One last thing. When making a donation to disaster relief, make it in cash, not food, water, clothing or household goods. The people affected can buy what they truly need with cash, but donated supplies, however well intentioned, create a logistics and distribution nightmare, and is not a good or efficient way to provide aid.
 
   #6  

John_Mc

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My post above regarding contacting a disaster relief organization prior to an emergency was made in reference to loading up and heading out to someplace other than your home turf. I thought that is the type of effort the OP was referring to. If you are willing to do stuff like that on a regular basis, it really does make sense to connect with some organization: they will connect with local expertise and see that resources go where they are most needed.

It's a different thing if you are working in your local area. I regularly hit the local roads after a big storm and see who needs help getting out, who might need to borrow a generator, etc. Our road crew does a great job of clearing roads, but I'll often open a lane on some of the secondary roads, so they can focus on the more heavily used ones. It's a small town. I know most of the folks around here, and have some idea of who has experience working with chainsaws and/or around equipment. We already know the local area, what roads are likely to have problems, and who might have special needs.
 
   #7  

Big Barn

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It's complicated. I once helped a guy who I didn't really know but he was in need after a disaster of sorts. So I offer, man, machine and fuel. Then I find out that those I "thought" were volunteering, are all getting paid, submitting invoices and expenses. I guess it was an insurance job.

You really need to know, what's what. I hate being the fool! Goodhearted fool, but a fool, non the less.

Better feeling a fool than knowing you could have helped but didn’t.
 
   #8  

atsah

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It’s unfortunate but you need to be very careful these days when doing things for others. It seems that appreciation is getting harder and harder to come by. My elderly neighbor had a fire smoldering on his porch, just after a 30 inch snowstorm, the ambulance drivers asked me to plow the driveway so they could get in there, before I was done I had a fireman yelling at me to get the he!! Out of there, I had a big truck at the time, it took me two passes, literally 60 seconds for them to be able to get trucks in there.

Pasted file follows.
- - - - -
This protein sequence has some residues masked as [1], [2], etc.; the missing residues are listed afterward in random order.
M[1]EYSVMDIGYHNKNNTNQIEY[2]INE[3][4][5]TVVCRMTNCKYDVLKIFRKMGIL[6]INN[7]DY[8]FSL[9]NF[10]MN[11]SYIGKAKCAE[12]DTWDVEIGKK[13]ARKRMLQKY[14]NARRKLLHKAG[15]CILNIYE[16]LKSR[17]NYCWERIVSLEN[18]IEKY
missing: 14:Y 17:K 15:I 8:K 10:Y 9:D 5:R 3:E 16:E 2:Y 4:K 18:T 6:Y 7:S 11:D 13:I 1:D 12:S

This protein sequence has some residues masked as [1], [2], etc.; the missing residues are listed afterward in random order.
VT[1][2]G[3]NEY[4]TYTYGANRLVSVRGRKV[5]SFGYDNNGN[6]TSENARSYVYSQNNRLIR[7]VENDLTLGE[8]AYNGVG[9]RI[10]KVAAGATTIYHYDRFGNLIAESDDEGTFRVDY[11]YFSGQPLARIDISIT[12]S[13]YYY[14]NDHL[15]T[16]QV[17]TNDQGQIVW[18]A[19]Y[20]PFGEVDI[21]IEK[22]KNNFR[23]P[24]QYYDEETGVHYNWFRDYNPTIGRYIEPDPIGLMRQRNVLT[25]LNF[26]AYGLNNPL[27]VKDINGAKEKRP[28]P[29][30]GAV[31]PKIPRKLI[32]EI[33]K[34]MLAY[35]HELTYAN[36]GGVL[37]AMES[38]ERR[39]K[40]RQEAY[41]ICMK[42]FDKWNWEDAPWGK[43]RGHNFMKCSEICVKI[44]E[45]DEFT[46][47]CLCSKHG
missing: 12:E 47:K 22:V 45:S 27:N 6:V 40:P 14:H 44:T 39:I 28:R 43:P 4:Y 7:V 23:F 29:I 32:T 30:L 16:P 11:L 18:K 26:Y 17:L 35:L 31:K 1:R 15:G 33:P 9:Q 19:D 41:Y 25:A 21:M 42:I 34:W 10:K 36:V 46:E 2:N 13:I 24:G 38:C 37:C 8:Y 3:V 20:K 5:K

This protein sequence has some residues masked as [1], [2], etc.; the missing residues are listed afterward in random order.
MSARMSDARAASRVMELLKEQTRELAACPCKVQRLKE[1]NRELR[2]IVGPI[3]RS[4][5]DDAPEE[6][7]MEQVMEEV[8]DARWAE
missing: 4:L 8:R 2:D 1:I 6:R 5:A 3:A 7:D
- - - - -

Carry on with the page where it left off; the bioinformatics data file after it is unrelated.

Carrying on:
Now insurance is a big deal as well, it’s pretty sad when someone wants to help out but are afraid of consequences for their help.
 
   #9  

Industrial Toys

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Years ago I volunteered at Habitat. Saw how things really worked behind the scenes. Not pretty!

As much as I like to help, and I am not Rich nor make much money, so working side by side with someone you find out are making BIG bucks already and are on OVERTIME, meanwhile you are working for coffee and sandwiches, well everyone has a limit to their generosity.

I'm just saying, you need to understand the situation. Don't be naive.
 

Big Barn

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Wow. Don’t get me started on Habitat for Humanity.

Locally I have had the worst experiences with them. From providing corporate donations which become “mismanaged” to having my staff members volunteer their own time on weekends as a team building experience and come back totally disillusioned.

Not to mention the stories from other suppliers finding out product destined for Habitat gets “diverted”to (paying) side jobs for “organizers”.

I realize the project’s concept is beneficial overall, but I guess I’m just getting old and tired of this crap.